CNBC — According to the African Union, this would consolidate a market of 1.2 billion people, and a gross domestic product of $2.5 trillion.

But, Nigerian President Muhammadu Buhari and Ugandan President Yoweri Museveni have both snubbed the summit in Kigali, Rwanda.

African heads of state have gathered in Kigali, Rwanda, to sign a free trade agreement that would result in the largest free trade area in terms of participating countries since the formation of the World Trade Organization.

Leaders are poised to approve the African Continental Free Trade Area, a deal that will unite the 55 member countries of the African Union in tariff-free trade.

The agreement is touted by the African Union as encompassing a market of 1.2 billion people, and a gross domestic product of $2.5 trillion. It is hoped that it will encourage Africa’s trade to diversify away from its traditional commodity exports outside of the continent, the volatile prices of which have hurt the economies of many countries.

“Less than 20 percent of Africa’s trade is internal,” Rwandan President Paul Kagame, also currently chairperson of the African Union, said in a speech Tuesday. “Increasing intra-African trade, however, does not mean doing less business with the rest of the world.”

But, the deal has its critics. It was announced over the weekend that Nigerian President Muhammadu Buhari would not be attending the summit, despite his federal cabinet last week approving the deal. “This is to allow more time for input from Nigerian stakeholders,” said an official statement from the foreign ministry.

The agreement is opposed by the Nigeria Labour Congress, an umbrella organization for trade unions in the country.

“Given the size of its economy, population, and given its political clout, Nigeria’s stance towards the African Continental Free Trade Area is key,” Imad Mesdoua, senior consultant for Africa at Control Risks, a global risk consultancy with offices in Lagos, told CNBC via email. Nigeria is the continent’s most populous nation and considered by some metrics to be sub-Saharan Africa’s largest economy.

“There is a general sentiment among (labor unions and industry bodies) that Nigeria’s export capacity in non-oil sectors isn’t sufficiently robust yet to expose itself to external competition,” Mesdoua said.

The president of Uganda, Yoweri Museveni, also called off his visit at the last minute, although it remains unclear as to why.

Africa’s population is expected to reach 2.5 billion by 2050, according to the African Union. By this time it will account for 26 percent of the world’s working age population. Talks for the African Continental Free Trade Area began in June 2015.
Should the agreement be signed, second phase talks are expected to begin later this year. These will focus on investment, competition and intellectual property rights.

According to a study published by the United Nations last month, the deal will lead to long-term welfare gains of approximately $16.1 billion, after a calculated $4.1 billion in tariff revenue losses. But, the report did warn that benefits and costs might not be distributed evenly across the African continent.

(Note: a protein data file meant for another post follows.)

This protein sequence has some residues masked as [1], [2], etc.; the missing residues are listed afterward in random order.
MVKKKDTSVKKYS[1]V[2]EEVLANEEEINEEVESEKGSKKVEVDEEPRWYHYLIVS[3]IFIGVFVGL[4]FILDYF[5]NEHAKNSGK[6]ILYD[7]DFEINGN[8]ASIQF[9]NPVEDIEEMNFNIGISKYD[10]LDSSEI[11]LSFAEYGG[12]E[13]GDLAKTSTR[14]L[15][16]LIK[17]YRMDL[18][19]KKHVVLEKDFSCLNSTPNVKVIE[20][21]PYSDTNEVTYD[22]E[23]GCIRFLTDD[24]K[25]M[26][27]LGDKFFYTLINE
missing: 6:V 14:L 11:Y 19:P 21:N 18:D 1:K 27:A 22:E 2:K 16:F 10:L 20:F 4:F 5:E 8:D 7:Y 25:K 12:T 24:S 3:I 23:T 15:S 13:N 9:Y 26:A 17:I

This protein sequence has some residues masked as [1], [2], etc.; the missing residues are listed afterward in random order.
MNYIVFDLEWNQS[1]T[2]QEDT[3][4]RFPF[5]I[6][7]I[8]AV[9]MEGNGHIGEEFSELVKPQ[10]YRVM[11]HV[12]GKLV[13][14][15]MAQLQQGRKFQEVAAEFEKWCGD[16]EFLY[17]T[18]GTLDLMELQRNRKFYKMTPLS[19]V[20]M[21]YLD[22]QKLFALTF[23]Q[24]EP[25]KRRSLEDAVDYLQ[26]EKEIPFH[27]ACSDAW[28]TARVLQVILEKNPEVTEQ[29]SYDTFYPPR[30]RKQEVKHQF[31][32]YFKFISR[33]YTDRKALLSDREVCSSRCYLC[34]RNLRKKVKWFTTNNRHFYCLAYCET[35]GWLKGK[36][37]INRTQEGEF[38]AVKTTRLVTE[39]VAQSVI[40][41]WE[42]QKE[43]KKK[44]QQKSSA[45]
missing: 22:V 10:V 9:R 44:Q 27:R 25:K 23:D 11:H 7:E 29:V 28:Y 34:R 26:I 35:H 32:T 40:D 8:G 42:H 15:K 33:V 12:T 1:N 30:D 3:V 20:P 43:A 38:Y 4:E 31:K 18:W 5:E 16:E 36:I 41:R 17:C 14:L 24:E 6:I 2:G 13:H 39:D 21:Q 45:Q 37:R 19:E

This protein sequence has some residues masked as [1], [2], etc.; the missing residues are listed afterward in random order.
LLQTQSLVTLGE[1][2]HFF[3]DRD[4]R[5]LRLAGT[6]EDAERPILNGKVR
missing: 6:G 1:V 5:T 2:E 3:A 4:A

In principle, a free trade area across Africa “makes perfect economic sense,” Ben Payton, head of Africa at risk consultancy Verisk Maplecroft, told CNBC via email.

But, he added: “The biggest risk is that African countries would be unable to effectively enforce external customs controls. For example, this would mean cheap Chinese goods that are imported into Ghana could eventually cross various African borders without further controls and make it into Nigeria. This problem already exists, but a free trade area would potentially make it worse.”

The World Trade Organization was formed in 1995 and comprises of 164 members.

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Somali News

At least 14 dead, several hurt in car bomb in Somali capital



ABC — At least 14 people were killed and 10 others wounded in a car bomb blast near a hotel in Somalia’s capital, Mogadishu, Somali officials said Thursday.

Capt. Mohamed Hussein said the explosion occurred near the Weheliye hotel on the busy Makka Almukarramah road. The road has been a target of attacks in the past by the Somalia-based extremist group al-Shabab, the deadliest Islamic extremist group in Africa.

Most of the casualties were passers-by and traders, Hussein told The Associated Press. The toll of dead and wounded was announced by security ministry spokesman Abdulaziz Hildhiban.

Al-Shabab claimed responsibility for the blast. The group frequently attacks Mogadishu’s high-profile areas such as hotels and military checkpoints. A truck bombing in October killed 512 people in the country’s deadliest-ever attack. Only a few attacks since 9/11 have killed more people. Al-Shabab was blamed.

Thursday’s blast comes almost exactly a month after two car bomb explosions in Mogadishu shattered a months-long period of calm in the city, killing at least 21 people.

The Horn of Africa nation continues to struggle to counter the Islamic extremist group. Concerns have been high over plans to hand over the country’s security to Somalia’s own forces as a 21,000-strong African Union force begins a withdrawal that is expected to be complete in 2020.

The U.S. military, which has stepped up efforts against al-Shabab in the past year with dozens of drone strikes, has said Somali forces are not yet ready.